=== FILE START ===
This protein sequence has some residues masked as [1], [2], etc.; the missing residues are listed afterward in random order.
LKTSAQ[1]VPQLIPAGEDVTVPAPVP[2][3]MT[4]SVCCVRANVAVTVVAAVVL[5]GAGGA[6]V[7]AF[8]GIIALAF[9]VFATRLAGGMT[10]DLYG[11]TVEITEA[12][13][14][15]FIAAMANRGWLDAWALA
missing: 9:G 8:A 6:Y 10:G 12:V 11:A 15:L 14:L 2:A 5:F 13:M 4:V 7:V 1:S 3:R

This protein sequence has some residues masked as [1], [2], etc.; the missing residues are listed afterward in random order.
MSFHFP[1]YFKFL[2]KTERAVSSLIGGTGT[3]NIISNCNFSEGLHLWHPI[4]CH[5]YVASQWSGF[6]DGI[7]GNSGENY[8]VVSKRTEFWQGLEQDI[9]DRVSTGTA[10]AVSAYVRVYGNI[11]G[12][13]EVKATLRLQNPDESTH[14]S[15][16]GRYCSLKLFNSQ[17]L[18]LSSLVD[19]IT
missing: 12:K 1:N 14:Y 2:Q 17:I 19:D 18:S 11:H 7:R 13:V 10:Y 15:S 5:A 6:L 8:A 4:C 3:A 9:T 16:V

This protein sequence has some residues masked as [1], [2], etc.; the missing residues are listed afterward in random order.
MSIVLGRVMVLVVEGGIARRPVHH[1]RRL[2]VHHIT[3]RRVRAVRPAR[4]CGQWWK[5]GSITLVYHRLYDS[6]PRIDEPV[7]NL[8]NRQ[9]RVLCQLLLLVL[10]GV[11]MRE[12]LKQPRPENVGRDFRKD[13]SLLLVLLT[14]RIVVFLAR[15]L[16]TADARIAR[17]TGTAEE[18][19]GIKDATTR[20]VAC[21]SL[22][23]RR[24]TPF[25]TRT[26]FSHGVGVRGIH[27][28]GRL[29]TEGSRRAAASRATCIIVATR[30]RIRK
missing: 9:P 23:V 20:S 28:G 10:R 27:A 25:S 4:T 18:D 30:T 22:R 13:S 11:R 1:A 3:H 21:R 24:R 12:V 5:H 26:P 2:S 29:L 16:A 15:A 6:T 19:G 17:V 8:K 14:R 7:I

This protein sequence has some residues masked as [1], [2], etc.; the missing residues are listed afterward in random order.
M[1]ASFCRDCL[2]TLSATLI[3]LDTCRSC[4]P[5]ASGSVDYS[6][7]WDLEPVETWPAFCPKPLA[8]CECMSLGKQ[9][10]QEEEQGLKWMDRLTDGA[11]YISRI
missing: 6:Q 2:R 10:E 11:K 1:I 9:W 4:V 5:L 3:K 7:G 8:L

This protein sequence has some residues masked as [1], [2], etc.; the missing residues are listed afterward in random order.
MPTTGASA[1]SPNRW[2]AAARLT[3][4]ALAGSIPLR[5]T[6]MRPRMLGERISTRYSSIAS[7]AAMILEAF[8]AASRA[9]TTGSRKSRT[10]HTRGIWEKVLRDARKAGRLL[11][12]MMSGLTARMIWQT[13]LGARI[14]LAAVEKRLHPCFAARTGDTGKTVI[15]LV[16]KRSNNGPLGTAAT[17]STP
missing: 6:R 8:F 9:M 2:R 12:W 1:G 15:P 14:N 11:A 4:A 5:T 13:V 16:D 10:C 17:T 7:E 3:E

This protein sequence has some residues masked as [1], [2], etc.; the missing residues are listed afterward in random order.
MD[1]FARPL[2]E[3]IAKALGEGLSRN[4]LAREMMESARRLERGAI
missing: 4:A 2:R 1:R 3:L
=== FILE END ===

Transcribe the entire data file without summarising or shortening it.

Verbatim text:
This protein sequence has some residues masked as [1], [2], etc.; the missing residues are listed afterward in random order.
LKTSAQ[1]VPQLIPAGEDVTVPAPVP[2][3]MT[4]SVCCVRANVAVTVVAAVVL[5]GAGGA[6]V[7]AF[8]GIIALAF[9]VFATRLAGGMT[10]DLYG[11]TVEITEA[12][13][14][15]FIAAMANRGWLDAWALA
missing: 9:G 8:A 6:Y 10:G 12:V 11:A 15:L 14:L 2:A 5:F 13:M 4:V 7:V 1:S 3:R

This protein sequence has some residues masked as [1], [2], etc.; the missing residues are listed afterward in random order.
MSFHFP[1]YFKFL[2]KTERAVSSLIGGTGT[3]NIISNCNFSEGLHLWHPI[4]CH[5]YVASQWSGF[6]DGI[7]GNSGENY[8]VVSKRTEFWQGLEQDI[9]DRVSTGTA[10]AVSAYVRVYGNI[11]G[12][13]EVKATLRLQNPDESTH[14]S[15][16]GRYCSLKLFNSQ[17]L[18]LSSLVD[19]IT
missing: 12:K 1:N 14:Y 2:Q 17:I 19:D 18:S 11:H 7:R 13:V 10:Y 15:S 5:A 6:L 8:A 4:C 3:A 9:T 16:V

This protein sequence has some residues masked as [1], [2], etc.; the missing residues are listed afterward in random order.
MSIVLGRVMVLVVEGGIARRPVHH[1]RRL[2]VHHIT[3]RRVRAVRPAR[4]CGQWWK[5]GSITLVYHRLYDS[6]PRIDEPV[7]NL[8]NRQ[9]RVLCQLLLLVL[10]GV[11]MRE[12]LKQPRPENVGRDFRKD[13]SLLLVLLT[14]RIVVFLAR[15]L[16]TADARIAR[17]TGTAEE[18][19]GIKDATTR[20]VAC[21]SL[22][23]RR[24]TPF[25]TRT[26]FSHGVGVRGIH[27][28]GRL[29]TEGSRRAAASRATCIIVATR[30]RIRK
missing: 9:P 23:V 20:S 28:G 10:R 27:A 25:S 4:T 18:D 30:T 22:R 13:S 11:R 1:A 3:H 21:R 24:R 12:V 5:H 26:P 2:S 29:L 16:A 15:A 6:T 19:G 17:V 8:K 14:R 7:I

This protein sequence has some residues masked as [1], [2], etc.; the missing residues are listed afterward in random order.
M[1]ASFCRDCL[2]TLSATLI[3]LDTCRSC[4]P[5]ASGSVDYS[6][7]WDLEPVETWPAFCPKPLA[8]CECMSLGKQ[9][10]QEEEQGLKWMDRLTDGA[11]YISRI
missing: 6:Q 2:R 10:E 11:K 1:I 9:W 4:V 5:L 3:K 7:G 8:L

This protein sequence has some residues masked as [1], [2], etc.; the missing residues are listed afterward in random order.
MPTTGASA[1]SPNRW[2]AAARLT[3][4]ALAGSIPLR[5]T[6]MRPRMLGERISTRYSSIAS[7]AAMILEAF[8]AASRA[9]TTGSRKSRT[10]HTRGIWEKVLRDARKAGRLL[11][12]MMSGLTARMIWQT[13]LGARI[14]LAAVEKRLHPCFAARTGDTGKTVI[15]LV[16]KRSNNGPLGTAAT[17]STP
missing: 6:R 8:F 9:M 2:R 12:W 1:G 15:P 14:N 11:A 4:A 5:T 13:V 16:D 10:C 17:T 7:E 3:E

This protein sequence has some residues masked as [1], [2], etc.; the missing residues are listed afterward in random order.
MD[1]FARPL[2]E[3]IAKALGEGLSRN[4]LAREMMESARRLERGAI
missing: 4:A 2:R 1:R 3:L